“Martial Arts, Aikido and Peace?” by George Ledyard

george-ledyard-thumbThe one thing that is absolutely assured in this world is change. Change is constant, unstoppable. The entire Universe is in constant flux. At each instant structures are being created and structures are passing out of existence. And yet, nothing is separate, nothing exists in isolation from the Totality. The fundamental problem for mankind is that very few people ever actually get to truly understand this fact. The ones who do are called “spiritual”, “saints”, or Enlightened Ones. The rest of us go through our lives stubbornly acting “as if” we were really separate individuals. We have a love of what is known what is stable, what is predictable. We don’t mind a bit of change as long as it isn’t rapid or too drastic.

But fundamentally human beings consistently show a preference for the belief that what they have and what they know is somehow permanent; that it has some reality. This is one of the essential causes of conflict. We want to protect what we have, we want our view of the world confirmed because the very idea that what we think we believe and we “know” may not be real in some fundamental sense would open up the doors to chaos. If what we believe isn’t necessarily true, then one’s very sense of one’s existence is challenged.

Mankind has shown over and over that it would rather slaughter each other in vast numbers, to cause the most unbearable hardship to itself, rather than accept this fact. Protestants and Catholics have murdered each other in untold numbers over issues that most people today couldn’t even recount. Today, some Shiites and Sunnis, while ostensibly sharing the same faith will butcher each other over differences that first came to light more than a thousand years ago and no one outside their faith finds the least important. We will do each other in over the color of our skins, over the slightest perceived injustices, over the vaguest perception of a threat.

What is at the heart of this violence? Fear; pure and simple. No matter how complex the reasoning is behind some individual fight, societal conflict, large scale war, the basic cause can always traced to fear. Fear of what one might ask? Fear of everything, really. If we essentially cannot come to terms with the nature of reality, then almost every aspect of that reality can cause us to be reminded of what we are trying so hard not to acknowledge.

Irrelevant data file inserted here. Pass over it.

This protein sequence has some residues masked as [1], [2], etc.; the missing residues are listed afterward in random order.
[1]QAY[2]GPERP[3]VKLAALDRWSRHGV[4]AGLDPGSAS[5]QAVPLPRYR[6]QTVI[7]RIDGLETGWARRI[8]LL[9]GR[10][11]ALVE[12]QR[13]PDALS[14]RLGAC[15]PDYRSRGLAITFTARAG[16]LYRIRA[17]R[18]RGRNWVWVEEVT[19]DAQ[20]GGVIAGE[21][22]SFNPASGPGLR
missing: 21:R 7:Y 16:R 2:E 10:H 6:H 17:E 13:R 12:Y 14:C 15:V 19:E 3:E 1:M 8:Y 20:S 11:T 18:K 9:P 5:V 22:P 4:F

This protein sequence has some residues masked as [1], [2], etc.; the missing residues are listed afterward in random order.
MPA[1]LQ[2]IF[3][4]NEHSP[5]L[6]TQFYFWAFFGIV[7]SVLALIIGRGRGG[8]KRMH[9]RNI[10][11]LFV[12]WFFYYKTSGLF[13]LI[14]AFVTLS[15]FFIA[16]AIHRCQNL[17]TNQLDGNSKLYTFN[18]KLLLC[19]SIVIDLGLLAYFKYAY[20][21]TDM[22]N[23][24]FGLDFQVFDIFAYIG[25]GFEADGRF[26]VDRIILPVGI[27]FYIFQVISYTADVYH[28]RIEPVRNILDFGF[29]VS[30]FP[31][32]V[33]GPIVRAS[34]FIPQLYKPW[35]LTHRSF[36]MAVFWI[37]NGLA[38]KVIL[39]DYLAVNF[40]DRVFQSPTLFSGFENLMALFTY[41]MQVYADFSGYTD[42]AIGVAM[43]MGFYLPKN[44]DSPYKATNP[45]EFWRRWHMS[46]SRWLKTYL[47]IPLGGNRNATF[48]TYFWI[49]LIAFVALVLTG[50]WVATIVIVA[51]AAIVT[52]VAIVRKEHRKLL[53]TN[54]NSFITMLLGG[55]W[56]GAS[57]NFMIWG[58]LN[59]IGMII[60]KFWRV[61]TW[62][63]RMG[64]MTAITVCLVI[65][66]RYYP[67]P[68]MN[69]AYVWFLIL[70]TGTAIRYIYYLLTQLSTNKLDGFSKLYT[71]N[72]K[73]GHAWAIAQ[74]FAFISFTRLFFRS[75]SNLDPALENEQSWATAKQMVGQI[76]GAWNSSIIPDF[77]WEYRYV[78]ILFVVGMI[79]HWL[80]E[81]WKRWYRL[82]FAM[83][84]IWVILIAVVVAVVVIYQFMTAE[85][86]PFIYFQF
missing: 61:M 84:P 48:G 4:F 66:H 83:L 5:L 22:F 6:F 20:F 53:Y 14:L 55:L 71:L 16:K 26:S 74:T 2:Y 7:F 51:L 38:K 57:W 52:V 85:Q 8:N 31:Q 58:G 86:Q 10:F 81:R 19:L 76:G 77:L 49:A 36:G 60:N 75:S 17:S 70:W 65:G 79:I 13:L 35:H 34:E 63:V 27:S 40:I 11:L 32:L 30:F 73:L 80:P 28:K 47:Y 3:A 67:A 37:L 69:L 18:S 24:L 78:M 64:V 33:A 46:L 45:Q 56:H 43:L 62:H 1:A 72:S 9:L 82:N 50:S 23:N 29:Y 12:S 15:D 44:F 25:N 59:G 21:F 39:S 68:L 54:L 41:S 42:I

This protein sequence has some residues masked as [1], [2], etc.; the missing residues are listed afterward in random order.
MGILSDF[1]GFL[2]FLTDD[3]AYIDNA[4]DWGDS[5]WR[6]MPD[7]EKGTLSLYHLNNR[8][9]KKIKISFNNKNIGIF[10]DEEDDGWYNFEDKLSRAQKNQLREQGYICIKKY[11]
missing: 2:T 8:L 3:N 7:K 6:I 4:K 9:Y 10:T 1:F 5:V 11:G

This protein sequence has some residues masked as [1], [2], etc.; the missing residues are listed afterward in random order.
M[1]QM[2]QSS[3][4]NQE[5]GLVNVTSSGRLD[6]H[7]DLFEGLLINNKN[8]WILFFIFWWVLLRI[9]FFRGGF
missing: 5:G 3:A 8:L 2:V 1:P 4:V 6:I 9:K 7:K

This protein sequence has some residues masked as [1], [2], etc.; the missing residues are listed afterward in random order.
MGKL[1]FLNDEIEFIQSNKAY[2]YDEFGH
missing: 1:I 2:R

As a culture we worry that we won’t maintain our position as the richest nation in the world. We are willing to kill our fellows, spend more on war than education, spend more on rebuilding what we destroy than on our own health care… We would rather make war to protect a way of life that everyone acknowledges is unsustainable than make the adjustments required to flow with the inevitable forces of change. Why? Because of fear. The rich fear that they may lose their riches. The poor fear that they may get poorer. We see something someone else has that we want and we fear that they will be somehow “more” and we will be somehow “less” if we don’t have it.

The crucial thing to realize about the nature of the universe is that there is a fundamental balance of the whole. Change is constant in that everything within the system is in a constant flow but the whole has a balance. On an energetic level, if some element of the system goes to one extreme, there will be another which goes precisely to the opposite extreme. In fact they create each other. It is at the center where one finds balance. Although the location of the “center” is ever shifting, there is always a balance point within the system. If one is interested in understanding how to live with as little conflict as possible, in having as much harmony in one’s life as one can attain, it is this “center” which one needs to find.

One of the essential truths revealed through millennium of spiritual experience is that the microcosm is a direct reflection of the macrocosm. All of the conflict we see in the world today exists inside of each individual. In fact, it is the conflict inside the individual members of the collective that produce the conflict ones sees in the world. If people understood how to find that “center” within themselves that allows them to know where they are and who they are no matter where the winds of change would blow, there would be no conflict, there would just be flow.

So what does any of this have to do with martial arts training? How can training in the arts of destruction possibly have anything to do with creating Peace, removing the causes on conflict? The answer is that there is no necessary, fundamental connection. The martial arts developed as the tools of conflict, a direct result of the fear that we have talked about. It is quite possible to train with the wrong intention and merely get good at defeating other people. Saotome Sensei, my own teacher, said that if one simply masters the techniques of fighting, without having a corresponding spiritual underpinning to balance off the “dark side,” so to speak, one just becomes a thug.

The Japanese, through geographical and historical circumstance, managed to preserve their traditional martial culture longer than any other culture. It wasn’t until the 1850’s that the West imposed the realization that their martial culture was hopelessly outdated. In an historically unprecedented period of drastic social upheaval, the Japanese went from a feudal society ruled by a warrior class that still used bows and arrows, spears, swords, etc. to a modern technological society and, by the turn of the century, they had defeated a major European power militarily on both land and sea. They discontinued the Samurai class whose members had to find other ways to earn their livings in a society that suddenly didn’t need them.